Low Carb Vs. Keto Diet
A lot of people are unaware that there is a difference between the two types of diets. In fact, it was a little surprising how many people I saw in various communities asking about a low carb vs. keto diet. There is quite a bit of difference between the two and it’s important to understand each one.
What is a low carb diet?
Typically, a low carb diet consists of staying within a range of 50-100 grams of net carbohydrates per day. Some individuals will eat up to 150 grams of carbohydrates per day, depending on the person and what type of lifestyle they live. Certain people are more active than others and can get away with or need more carbs while others don’t.
When we think of “low carb” foods, these are foods that have fewer carbs than “regular” foods, and are not considered very low carb or VLC. A lot of people use a low carb diet as a means of losing weight or to maintain their weight loss once they’ve reached their goal weight. Diabetics may also need to follow a low carb diet to control their glucose levels.
For example, looking at the picture below, we have a piece of low carb pizza, breaded shrimp, and a diabetic strawberry cake. The one thing all of these foods have in common is that they are modified versions of the typical recipes that you would find, and none of them are considered to be very low carb or keto.
These are normal foods of a typical low carb diet that are completely acceptable. As the saying goes, “If it fits your macros….”. Just remember to calculate all net carbs and keep track of them throughout the day.
What is a keto diet?
A keto diet is more strict when it comes to consuming carbs. Many people who follow a ketogenic diet stay at or below 20 grams of net carbs per day. You may find some individuals who will stay below 50g of net carbs, if they’re more physically active or if their body requires more carbs for specific purposes.
Staying under 20g net carbs can be challenging, especially in the beginning. But it is doable if you want to get into ketosis. With a keto diet, your body can get into ketosis, which is the state where your body burns fat for energy instead of carbs. This type of eating accelerates your weight loss because the fat almost literally melts off of you as your body uses it for fuel.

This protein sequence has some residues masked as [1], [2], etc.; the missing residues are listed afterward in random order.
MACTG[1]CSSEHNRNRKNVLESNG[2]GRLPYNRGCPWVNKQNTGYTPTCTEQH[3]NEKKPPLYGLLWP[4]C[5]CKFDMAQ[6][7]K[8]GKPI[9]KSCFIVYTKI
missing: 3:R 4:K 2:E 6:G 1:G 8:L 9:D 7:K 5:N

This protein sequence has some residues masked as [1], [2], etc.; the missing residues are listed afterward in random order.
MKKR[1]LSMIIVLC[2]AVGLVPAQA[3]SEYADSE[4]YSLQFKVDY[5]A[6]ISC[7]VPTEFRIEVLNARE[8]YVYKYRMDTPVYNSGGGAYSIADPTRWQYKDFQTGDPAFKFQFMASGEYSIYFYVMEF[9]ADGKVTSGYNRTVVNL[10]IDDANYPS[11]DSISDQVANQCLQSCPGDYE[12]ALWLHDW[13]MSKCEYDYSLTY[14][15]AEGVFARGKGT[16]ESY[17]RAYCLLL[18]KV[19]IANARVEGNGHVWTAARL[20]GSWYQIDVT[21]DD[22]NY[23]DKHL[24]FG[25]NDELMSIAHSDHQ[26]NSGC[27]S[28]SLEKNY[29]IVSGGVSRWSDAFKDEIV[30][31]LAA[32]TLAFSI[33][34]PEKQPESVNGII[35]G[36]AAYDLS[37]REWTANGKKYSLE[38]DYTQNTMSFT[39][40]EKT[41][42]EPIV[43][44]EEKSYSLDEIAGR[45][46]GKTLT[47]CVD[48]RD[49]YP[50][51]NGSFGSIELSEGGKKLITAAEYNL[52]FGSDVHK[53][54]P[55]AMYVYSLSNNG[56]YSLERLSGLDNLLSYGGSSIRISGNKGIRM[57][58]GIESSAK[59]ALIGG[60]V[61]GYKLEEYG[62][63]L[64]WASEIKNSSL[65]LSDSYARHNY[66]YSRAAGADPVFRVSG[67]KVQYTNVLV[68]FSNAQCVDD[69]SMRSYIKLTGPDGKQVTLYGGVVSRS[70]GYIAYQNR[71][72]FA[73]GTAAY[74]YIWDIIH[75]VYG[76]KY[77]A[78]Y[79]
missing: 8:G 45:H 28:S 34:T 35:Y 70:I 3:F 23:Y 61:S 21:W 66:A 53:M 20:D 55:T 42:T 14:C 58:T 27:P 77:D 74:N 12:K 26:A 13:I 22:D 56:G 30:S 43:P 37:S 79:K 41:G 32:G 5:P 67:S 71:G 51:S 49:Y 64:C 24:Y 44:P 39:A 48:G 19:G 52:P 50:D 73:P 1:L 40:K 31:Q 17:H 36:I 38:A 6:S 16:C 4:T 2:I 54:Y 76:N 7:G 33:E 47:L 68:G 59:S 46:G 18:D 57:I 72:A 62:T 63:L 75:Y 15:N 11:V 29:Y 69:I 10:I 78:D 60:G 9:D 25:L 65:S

You cannot achieve ketosis by following a low carb diet because you are consuming more carbs, whether they are natural or man-made. Your body will always burn off excess carbs for energy before it begins to burn fat. This is why those who follow a low carb weight loss diet tend to shed unwanted pounds at a slower rate than those who follow keto.
When considering foods for a keto diet, you’ll want to consume foods that are high fat, moderate protein, and low carb. Each of the dishes pictured below are all below 20g net carbs and are considered keto meals. As you can tell, the carb count is much lower in all of these foods because they don’t have as many sugars, flours or starches in them as the foods pictured above.
Bottom Line Low Carb Vs. Keto?
When it comes to looking at low carb vs. keto, the difference is quite clear. It’s all about how many carbs you’re willing to burn off before your body starts burning fat. Of course, with either diet, it’s still a numbers game. Here is an article that does a very good job in explaining how and why calories are important, but if rapid fat loss is your goal, keto might be your best choice. If you’re just maintaining or looking to lose weight at a moderate pace, low carb is the way to go.
Another consideration to take into account about low carb vs. keto is your ability to stick with the diet. Some find keto too restricting, so they give up and quit because they think it’s all or nothing. This is far from the truth. You can follow a low carb diet and still lose all the fat you’d like while enjoying occasional desserts, breads, and crusts. There is no right or wrong answer, it’s a matter of a personal choice and what is attainable for you.
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